I’m inclined to believe that Trump appointees will support MACRA and let the implementation process begin without changes.   

(3) FDA reform, biomedical research, cancer moonshot, and drug prices.   The House 21st Century Cures bill (passed in July 2015) and companion Senate legislation (approved by the HELP committee this past spring but not yet the full Senate) make substantive changes to FDA’s drug and device approval process.   They seek to accelerate approvals.  The House bill contains additional funding for medical research via NIH; it also increases FDA funding.   

Republicans have led the charge to pass this legislation, with support from the pharmaceutical and medical device industries and hundreds of patient support groups.  Democrats support additional NIH and FDA funding but have been skeptical of some provisions in both bills.  Even so, they have indicated a willingness to negotiate.   As has the White House, which has tacitly acceded to having its cancer moonshot and precision medicine initiatives be part of those negotiations.   

Mitch McConnell (R-KY) said Nov. 9 that the FDA reform legislation is a priority for passage in the lame duck session of Congress.   But it’s unclear if Democrats will go along.  Three separate consumer coalitions sent letters to Democratic leadership in recent days proposing that consideration of the legislation be pushed to 2017 and a new Congress.   

The groups say the legislation needs substantial changes lest drugs and devices be approved without full evaluation of their effectiveness and safety.   In addition, two of the groups argue that the legislation should only be considered if Congress at the same time takes up the issue of excessively high and rising drug prices.   

The political calculus on this one is unclear at this point.   The Obama administration could agree to support lame duck passage of the legislation, with changes, and if it includes cancer moonshot and precision medicine funding (in total more than $2 billion).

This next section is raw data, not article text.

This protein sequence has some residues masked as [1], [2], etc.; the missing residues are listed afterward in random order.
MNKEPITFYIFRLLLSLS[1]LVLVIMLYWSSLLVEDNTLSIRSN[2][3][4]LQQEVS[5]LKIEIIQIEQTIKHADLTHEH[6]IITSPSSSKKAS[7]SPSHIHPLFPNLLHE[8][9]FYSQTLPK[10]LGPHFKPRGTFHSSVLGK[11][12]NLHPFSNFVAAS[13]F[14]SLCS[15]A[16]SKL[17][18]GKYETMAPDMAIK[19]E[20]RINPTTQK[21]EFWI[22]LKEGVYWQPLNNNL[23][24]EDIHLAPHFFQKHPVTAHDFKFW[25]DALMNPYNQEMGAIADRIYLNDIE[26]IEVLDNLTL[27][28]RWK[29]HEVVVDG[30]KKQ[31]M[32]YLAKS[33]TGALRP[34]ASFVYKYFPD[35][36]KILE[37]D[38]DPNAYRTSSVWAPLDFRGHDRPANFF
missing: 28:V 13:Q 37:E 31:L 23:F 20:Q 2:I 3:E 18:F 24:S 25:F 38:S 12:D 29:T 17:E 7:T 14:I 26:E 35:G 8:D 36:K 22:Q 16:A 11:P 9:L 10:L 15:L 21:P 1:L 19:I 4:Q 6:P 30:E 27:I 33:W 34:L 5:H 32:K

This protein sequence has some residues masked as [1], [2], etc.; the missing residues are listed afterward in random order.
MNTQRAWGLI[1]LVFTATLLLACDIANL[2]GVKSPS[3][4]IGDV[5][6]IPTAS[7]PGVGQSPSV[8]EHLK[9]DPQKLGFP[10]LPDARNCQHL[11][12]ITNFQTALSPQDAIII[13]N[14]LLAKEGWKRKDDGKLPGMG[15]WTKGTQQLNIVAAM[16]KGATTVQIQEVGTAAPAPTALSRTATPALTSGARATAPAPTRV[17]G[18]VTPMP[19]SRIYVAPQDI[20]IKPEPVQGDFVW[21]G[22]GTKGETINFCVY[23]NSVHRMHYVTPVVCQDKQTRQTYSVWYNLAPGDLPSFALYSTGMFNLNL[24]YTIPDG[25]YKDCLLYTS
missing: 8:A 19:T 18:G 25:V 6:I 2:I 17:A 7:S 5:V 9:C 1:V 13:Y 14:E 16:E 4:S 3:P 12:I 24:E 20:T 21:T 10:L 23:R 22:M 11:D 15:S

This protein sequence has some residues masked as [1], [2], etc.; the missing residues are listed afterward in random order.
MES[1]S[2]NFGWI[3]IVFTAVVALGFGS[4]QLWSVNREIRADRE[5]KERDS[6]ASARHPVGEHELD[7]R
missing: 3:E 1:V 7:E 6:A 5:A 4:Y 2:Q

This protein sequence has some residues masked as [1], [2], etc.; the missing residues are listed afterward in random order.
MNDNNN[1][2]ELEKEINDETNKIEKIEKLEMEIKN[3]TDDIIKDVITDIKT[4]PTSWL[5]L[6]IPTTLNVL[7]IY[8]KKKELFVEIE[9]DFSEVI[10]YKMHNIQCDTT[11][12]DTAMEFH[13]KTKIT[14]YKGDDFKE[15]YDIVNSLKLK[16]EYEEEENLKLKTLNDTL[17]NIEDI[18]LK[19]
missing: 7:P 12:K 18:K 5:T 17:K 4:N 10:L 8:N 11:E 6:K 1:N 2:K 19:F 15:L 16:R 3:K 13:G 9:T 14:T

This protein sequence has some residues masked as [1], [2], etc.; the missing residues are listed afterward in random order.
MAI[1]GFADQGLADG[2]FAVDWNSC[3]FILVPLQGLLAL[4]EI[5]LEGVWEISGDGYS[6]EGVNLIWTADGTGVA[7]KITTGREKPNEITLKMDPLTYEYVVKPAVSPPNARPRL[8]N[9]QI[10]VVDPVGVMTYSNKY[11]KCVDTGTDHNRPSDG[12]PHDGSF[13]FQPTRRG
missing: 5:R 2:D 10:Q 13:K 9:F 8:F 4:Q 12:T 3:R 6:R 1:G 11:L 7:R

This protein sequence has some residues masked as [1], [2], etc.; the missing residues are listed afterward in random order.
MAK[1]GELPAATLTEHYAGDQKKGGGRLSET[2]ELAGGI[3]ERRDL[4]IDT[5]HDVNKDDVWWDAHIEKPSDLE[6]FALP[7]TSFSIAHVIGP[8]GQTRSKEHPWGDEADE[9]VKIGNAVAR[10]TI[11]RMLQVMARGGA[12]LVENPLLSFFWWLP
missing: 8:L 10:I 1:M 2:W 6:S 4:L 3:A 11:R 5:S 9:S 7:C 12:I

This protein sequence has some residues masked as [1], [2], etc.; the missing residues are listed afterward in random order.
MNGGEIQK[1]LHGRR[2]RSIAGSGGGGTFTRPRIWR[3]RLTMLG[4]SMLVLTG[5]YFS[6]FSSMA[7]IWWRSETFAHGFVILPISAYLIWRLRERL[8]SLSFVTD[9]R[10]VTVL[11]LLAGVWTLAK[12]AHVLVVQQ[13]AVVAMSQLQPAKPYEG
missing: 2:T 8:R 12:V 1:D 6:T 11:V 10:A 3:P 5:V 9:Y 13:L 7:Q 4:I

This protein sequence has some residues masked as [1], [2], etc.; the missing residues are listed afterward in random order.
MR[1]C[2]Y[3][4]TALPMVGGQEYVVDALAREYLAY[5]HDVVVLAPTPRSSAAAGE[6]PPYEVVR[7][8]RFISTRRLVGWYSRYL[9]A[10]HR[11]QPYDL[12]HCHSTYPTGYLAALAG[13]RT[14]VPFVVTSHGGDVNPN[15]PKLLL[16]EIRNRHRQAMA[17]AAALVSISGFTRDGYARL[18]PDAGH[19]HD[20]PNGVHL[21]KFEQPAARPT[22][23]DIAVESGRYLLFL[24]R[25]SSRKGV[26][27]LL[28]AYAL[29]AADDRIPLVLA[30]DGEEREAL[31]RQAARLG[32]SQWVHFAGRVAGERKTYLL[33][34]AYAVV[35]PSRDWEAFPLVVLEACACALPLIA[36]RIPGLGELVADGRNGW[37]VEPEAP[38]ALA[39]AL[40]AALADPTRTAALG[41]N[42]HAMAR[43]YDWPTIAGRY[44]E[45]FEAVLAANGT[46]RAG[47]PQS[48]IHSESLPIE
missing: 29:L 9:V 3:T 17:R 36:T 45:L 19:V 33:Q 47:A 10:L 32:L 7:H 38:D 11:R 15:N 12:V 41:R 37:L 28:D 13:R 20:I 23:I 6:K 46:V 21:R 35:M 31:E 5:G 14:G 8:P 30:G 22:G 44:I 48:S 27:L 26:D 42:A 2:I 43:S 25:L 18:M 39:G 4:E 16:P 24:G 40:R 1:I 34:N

For their part, Republicans could be wary of waiting until 2017 because they have no idea where Trump will fall on FDA reform, NIH and FDA funding, cancer moonshot, or precision medicine.   

At the same time, the consumer coalitions may now have common cause with Trump on this issue, since Trump was quite outspoken during the campaign about tackling drug prices.   

(4) The opioid epidemic.  Obama signed the Comprehensive Addiction and Recovery Act, or CARA, into law in July.  The law aims to address the vast under-treatment of opioid addiction, a problem everyone agrees is tearing lives, families and communities apart across the country (nearly 80 deaths per day).  An estimated 10% of addicts get proper care today.   

(On the same day that Congress passed CARA, 46 state governors signed the Compact to Fight Opioid Addiction, pledging to reinforce their efforts to fight the opioid epidemic and supplement federal funds.) 

Congress passed CARA with a 92–2 bipartisan vote in the Senate.  But it has yet to provide funding to implement the core measures of the law.   That bogged down in partisan budget debates when contentious Zika virus funding took priority over the summer.

To date, Congress has authorized $181 million for CARA and expanded opioid treatment.  The administration asked for $1.1 billion and CARA was written with that allotment in mind.  (The money goes to states and communities to expand treatment.)   

The Obama Administration wants to obtain the additional funding in the lame duck session when Congress must pass budget bills.  Above all else going on, this should absolutely be a priority. 

Steven Findlay is an independent healthcare journalist, policy analyst, researcher and consumer advocate.